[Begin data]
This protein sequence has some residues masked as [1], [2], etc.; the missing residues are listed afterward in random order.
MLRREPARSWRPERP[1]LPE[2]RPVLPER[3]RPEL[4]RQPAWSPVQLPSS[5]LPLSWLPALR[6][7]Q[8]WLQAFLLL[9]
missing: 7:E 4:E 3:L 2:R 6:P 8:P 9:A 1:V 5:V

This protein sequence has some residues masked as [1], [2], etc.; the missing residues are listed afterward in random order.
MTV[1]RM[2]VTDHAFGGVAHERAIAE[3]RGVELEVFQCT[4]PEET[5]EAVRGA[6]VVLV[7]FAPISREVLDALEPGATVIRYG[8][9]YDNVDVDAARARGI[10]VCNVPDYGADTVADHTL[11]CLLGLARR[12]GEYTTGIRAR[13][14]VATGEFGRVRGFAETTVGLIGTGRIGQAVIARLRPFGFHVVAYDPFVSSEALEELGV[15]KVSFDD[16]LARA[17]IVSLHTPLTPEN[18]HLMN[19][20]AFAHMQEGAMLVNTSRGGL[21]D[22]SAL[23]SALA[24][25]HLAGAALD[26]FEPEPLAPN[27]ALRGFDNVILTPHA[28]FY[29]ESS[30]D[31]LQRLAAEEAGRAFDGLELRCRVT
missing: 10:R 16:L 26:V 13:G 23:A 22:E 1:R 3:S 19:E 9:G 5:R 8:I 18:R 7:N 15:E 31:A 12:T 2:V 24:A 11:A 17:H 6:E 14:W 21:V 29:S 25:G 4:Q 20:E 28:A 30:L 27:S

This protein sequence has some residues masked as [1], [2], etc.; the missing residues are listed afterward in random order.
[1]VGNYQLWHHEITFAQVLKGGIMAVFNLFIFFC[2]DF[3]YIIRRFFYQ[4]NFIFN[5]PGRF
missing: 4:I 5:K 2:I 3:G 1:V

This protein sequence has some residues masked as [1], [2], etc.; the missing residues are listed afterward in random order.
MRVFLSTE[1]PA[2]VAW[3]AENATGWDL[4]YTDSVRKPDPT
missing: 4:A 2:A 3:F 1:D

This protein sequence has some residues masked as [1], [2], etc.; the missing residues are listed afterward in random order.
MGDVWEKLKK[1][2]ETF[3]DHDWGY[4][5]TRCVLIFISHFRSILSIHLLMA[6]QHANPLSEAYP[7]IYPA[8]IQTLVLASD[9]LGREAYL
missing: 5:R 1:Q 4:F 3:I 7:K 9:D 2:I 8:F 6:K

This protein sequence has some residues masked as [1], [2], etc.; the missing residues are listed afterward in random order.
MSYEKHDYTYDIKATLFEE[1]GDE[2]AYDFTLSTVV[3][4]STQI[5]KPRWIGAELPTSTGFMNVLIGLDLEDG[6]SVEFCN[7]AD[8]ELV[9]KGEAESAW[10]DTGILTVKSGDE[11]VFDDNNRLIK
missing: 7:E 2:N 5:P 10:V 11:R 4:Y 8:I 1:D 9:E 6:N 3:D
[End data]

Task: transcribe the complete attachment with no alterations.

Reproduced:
This protein sequence has some residues masked as [1], [2], etc.; the missing residues are listed afterward in random order.
MLRREPARSWRPERP[1]LPE[2]RPVLPER[3]RPEL[4]RQPAWSPVQLPSS[5]LPLSWLPALR[6][7]Q[8]WLQAFLLL[9]
missing: 7:E 4:E 3:L 2:R 6:P 8:P 9:A 1:V 5:V

This protein sequence has some residues masked as [1], [2], etc.; the missing residues are listed afterward in random order.
MTV[1]RM[2]VTDHAFGGVAHERAIAE[3]RGVELEVFQCT[4]PEET[5]EAVRGA[6]VVLV[7]FAPISREVLDALEPGATVIRYG[8][9]YDNVDVDAARARGI[10]VCNVPDYGADTVADHTL[11]CLLGLARR[12]GEYTTGIRAR[13][14]VATGEFGRVRGFAETTVGLIGTGRIGQAVIARLRPFGFHVVAYDPFVSSEALEELGV[15]KVSFDD[16]LARA[17]IVSLHTPLTPEN[18]HLMN[19][20]AFAHMQEGAMLVNTSRGGL[21]D[22]SAL[23]SALA[24][25]HLAGAALD[26]FEPEPLAPN[27]ALRGFDNVILTPHA[28]FY[29]ESS[30]D[31]LQRLAAEEAGRAFDGLELRCRVT
missing: 10:R 16:L 26:V 13:G 23:A 22:E 1:R 3:S 19:E 9:G 5:R 8:I 18:R 7:N 15:E 31:A 12:T 2:V 24:A 11:A 17:H 6:E 14:W 21:V 29:S 25:G 4:Q 20:E 28:A 30:L 27:S

This protein sequence has some residues masked as [1], [2], etc.; the missing residues are listed afterward in random order.
[1]VGNYQLWHHEITFAQVLKGGIMAVFNLFIFFC[2]DF[3]YIIRRFFYQ[4]NFIFN[5]PGRF
missing: 4:I 5:K 2:I 3:G 1:V

This protein sequence has some residues masked as [1], [2], etc.; the missing residues are listed afterward in random order.
MRVFLSTE[1]PA[2]VAW[3]AENATGWDL[4]YTDSVRKPDPT
missing: 4:A 2:A 3:F 1:D

This protein sequence has some residues masked as [1], [2], etc.; the missing residues are listed afterward in random order.
MGDVWEKLKK[1][2]ETF[3]DHDWGY[4][5]TRCVLIFISHFRSILSIHLLMA[6]QHANPLSEAYP[7]IYPA[8]IQTLVLASD[9]LGREAYL
missing: 5:R 1:Q 4:F 3:I 7:K 9:D 2:I 8:F 6:K

This protein sequence has some residues masked as [1], [2], etc.; the missing residues are listed afterward in random order.
MSYEKHDYTYDIKATLFEE[1]GDE[2]AYDFTLSTVV[3][4]STQI[5]KPRWIGAELPTSTGFMNVLIGLDLEDG[6]SVEFCN[7]AD[8]ELV[9]KGEAESAW[10]DTGILTVKSGDE[11]VFDDNNRLIK
missing: 7:E 2:N 5:P 10:V 11:R 4:Y 8:I 1:D 9:E 6:N 3:D